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What is World Central Kitchen and how has it helped people in Gaza?

JERUSALEM — (AP) — World Central Kitchen, the food charity founded by celebrity chef José Andrés, called a halt to its work in the Gaza Strip after an Israeli strike killed seven of its workers, mostly foreigners.

The group, which said it will make decisions about longer-term plans in the region soon, has been bringing desperately needed food to Gazans facing widespread hunger and pioneered the recently launched effort to deliver aid by sea from Cyprus. Its absence, even if temporary, is likely to deepen the war-torn territory's misery as the United Nations warns that famine is imminent.

Here's a look at the charity's work in Gaza and what its absence could mean:

WHAT IS WORLD CENTRAL KITCHEN?

Founded in 2010, World Central Kitchen delivers freshly prepared meals to people in need following natural disasters, like hurricanes or earthquakes, or to those enduring conflict. The group has also provided meals to migrants arriving at the southern U.S. border, as well as to hospital staff who worked relentlessly during the coronavirus pandemic.

The aid group sends in teams who can cook meals that appeal to the local palate on a large scale and fast.

“When you talk about food and water, people don’t want a solution one week from now, one month from now. The solution has to be now,” Andrés is quoted as saying on the group's website.

World Central Kitchen has worked in dozens of affected areas and currently has teams in Haiti, addressing the needs of Ukrainians displaced by Russia's invasion, as well as providing meals to people affected by the war in Gaza.

WHAT HAS IT DONE DURING THE WAR IN GAZA?

Teams from the charity have fanned out across the region since Hamas-led militants attacked southern Israel on Oct. 7 and throughout the war that it sparked. It has fed Israelis displaced by the attack as well as former hostages, according to its website, and people in Lebanon displaced by fighting with Israel. But its work in Gaza has been the most demanding.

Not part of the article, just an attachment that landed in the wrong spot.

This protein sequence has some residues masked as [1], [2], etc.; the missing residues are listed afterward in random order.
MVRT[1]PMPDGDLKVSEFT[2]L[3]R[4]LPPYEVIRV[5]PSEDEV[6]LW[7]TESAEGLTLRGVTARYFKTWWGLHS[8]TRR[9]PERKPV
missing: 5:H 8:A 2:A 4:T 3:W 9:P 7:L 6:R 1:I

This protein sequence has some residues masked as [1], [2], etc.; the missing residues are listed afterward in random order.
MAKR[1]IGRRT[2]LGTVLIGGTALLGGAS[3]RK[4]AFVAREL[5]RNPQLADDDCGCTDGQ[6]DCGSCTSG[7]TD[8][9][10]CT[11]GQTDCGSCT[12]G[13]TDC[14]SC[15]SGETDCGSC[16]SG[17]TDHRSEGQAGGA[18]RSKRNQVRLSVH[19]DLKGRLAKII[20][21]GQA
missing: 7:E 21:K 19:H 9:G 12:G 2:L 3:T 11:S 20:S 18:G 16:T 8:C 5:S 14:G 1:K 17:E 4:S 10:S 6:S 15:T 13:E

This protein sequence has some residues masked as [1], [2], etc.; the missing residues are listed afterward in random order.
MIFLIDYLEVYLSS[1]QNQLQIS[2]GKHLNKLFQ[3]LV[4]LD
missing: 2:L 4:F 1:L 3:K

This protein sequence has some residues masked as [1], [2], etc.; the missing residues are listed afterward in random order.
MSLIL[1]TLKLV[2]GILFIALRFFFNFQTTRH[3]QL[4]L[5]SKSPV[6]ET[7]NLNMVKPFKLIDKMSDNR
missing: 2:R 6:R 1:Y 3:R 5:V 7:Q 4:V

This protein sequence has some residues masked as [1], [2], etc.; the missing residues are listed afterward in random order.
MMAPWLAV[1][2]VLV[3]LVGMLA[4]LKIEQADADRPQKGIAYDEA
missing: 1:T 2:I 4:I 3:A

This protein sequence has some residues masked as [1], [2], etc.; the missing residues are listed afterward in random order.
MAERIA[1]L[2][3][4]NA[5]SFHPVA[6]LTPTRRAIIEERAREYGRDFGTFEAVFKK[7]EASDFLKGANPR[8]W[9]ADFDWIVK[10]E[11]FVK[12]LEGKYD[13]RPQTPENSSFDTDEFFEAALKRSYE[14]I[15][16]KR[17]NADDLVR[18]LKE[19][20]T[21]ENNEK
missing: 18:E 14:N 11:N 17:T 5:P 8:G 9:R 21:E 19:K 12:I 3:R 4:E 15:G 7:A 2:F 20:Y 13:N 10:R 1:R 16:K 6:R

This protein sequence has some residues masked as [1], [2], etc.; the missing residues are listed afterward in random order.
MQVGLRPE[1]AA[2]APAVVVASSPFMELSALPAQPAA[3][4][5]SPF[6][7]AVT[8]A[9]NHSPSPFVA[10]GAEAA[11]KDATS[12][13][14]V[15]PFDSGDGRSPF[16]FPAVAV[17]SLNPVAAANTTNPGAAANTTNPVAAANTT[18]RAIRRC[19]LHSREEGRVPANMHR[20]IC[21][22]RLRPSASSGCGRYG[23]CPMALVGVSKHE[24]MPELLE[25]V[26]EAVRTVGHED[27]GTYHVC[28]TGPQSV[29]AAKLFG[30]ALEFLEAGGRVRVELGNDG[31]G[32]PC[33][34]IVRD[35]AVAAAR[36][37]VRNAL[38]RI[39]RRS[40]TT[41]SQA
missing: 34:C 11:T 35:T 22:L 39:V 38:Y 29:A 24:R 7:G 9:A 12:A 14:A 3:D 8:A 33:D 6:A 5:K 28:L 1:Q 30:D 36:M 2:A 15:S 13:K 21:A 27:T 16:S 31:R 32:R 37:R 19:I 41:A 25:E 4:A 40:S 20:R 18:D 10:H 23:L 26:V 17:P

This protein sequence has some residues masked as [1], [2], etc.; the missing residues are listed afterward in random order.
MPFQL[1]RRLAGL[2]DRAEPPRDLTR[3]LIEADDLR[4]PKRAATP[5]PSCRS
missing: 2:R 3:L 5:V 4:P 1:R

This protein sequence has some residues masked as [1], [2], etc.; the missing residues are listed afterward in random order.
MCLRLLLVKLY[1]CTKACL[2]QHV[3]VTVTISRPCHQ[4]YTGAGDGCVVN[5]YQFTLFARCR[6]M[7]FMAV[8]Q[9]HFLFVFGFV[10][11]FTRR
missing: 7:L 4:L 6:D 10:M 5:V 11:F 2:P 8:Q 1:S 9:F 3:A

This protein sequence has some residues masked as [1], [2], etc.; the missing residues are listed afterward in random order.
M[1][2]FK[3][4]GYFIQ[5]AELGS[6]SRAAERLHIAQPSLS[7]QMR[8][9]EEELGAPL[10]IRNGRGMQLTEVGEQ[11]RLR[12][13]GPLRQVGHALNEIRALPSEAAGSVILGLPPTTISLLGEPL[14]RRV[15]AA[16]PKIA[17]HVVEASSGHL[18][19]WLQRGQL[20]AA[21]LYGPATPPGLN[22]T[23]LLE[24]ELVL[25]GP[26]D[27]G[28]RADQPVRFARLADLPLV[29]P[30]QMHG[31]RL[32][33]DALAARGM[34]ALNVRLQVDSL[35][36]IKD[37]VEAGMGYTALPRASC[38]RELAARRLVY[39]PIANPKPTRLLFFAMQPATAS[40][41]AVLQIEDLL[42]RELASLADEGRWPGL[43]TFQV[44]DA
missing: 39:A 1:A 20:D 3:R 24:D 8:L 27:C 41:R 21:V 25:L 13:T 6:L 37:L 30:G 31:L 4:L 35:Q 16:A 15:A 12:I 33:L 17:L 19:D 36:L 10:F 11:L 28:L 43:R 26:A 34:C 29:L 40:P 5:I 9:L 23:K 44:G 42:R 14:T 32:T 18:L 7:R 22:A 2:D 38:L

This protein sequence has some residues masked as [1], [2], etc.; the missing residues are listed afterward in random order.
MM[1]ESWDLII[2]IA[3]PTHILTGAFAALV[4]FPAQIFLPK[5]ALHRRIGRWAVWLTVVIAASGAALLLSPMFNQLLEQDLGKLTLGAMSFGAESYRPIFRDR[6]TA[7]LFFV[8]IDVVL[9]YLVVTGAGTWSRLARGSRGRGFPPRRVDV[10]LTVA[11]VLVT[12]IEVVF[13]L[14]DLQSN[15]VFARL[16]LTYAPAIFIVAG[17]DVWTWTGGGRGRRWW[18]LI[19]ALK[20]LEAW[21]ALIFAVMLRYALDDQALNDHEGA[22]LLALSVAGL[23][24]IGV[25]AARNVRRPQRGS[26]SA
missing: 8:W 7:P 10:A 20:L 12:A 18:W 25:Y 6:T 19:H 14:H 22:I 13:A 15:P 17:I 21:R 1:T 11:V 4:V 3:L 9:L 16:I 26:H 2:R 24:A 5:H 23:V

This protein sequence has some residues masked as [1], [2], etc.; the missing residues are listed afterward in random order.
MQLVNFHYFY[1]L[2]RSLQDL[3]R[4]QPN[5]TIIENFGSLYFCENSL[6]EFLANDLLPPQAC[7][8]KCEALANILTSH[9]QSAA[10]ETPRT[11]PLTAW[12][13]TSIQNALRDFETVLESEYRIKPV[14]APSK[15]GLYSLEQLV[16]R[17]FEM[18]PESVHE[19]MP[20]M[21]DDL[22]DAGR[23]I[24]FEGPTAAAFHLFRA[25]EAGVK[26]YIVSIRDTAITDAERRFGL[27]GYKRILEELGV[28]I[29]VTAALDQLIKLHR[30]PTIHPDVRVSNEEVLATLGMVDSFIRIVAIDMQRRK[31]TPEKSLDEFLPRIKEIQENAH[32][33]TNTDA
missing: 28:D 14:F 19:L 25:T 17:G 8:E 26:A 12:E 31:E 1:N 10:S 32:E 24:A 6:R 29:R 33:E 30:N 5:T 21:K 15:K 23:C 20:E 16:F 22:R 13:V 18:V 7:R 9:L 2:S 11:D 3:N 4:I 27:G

In Gaza, the group says it has provided more than 43 million meals to Palestinians.

The group has set up two main kitchens, in the southern city of Rafah and the central town of Deir al-Balah. It lends support to 68 community kitchens throughout the territory, serving more than 170,000 hot meals a day. The group ramped up its work during Ramadan, the holy month when Muslims traditionally fast from sunrise to sundown and then eat a lavish meal, distributing 92,000 food boxes or about 4.7 million meals.

The group has also provided meals through airdrops and has led two shipments by sea carrying hundreds of tons of food for northern Gaza, where the food emergency is most acute.

In an interview with The Associated Press last month, Andrés credited the charity's sea deliveries with prompting the U.S. to declare that it would build a floating pier for aid delivered to Gaza by sea.

"I think this has been our achievement,” he said.

WHAT WILL THE CHARITY'S ABSENCE MEAN FOR PEOPLE IN GAZA?

With World Central Kitchen immediately suspending its work, tens of thousands of meals a day won’t be handed out.

Following the deadly strike, Cyprus’ foreign ministry spokesperson said aid ships that arrived in Gaza this week will return to the Mediterranean island nation with some 240 tons of undelivered aid. Roughly 100 tons have already been offloaded, the spokesperson said.

Other aid organizations are still on the ground providing assistance to Palestinians, including the U.N. But aid groups say supplies are not coming in quickly enough and once they have entered Gaza, delivery is hobbled by logistical problems as well as the constant fighting. Israel denies there is a food shortage in Gaza and blames the U.N. and other aid groups for failing to scale up deliveries inside the territory.

World Central Kitchen was at the vanguard of the two sea shipments that have arrived in Gaza so far. It was not clear in what capacity the sea corridor would continue without the group, but the president of Cyprus said Tuesday that more aid could be shipped to Gaza from Cyprus “before the end of the month,” as the U.S. completes construction of a floating pier off the Palestinian territory’s coastline.

President Nikos Christodoulides said the Cyprus-Gaza aid shipments “will continue as humanitarian needs are there.”

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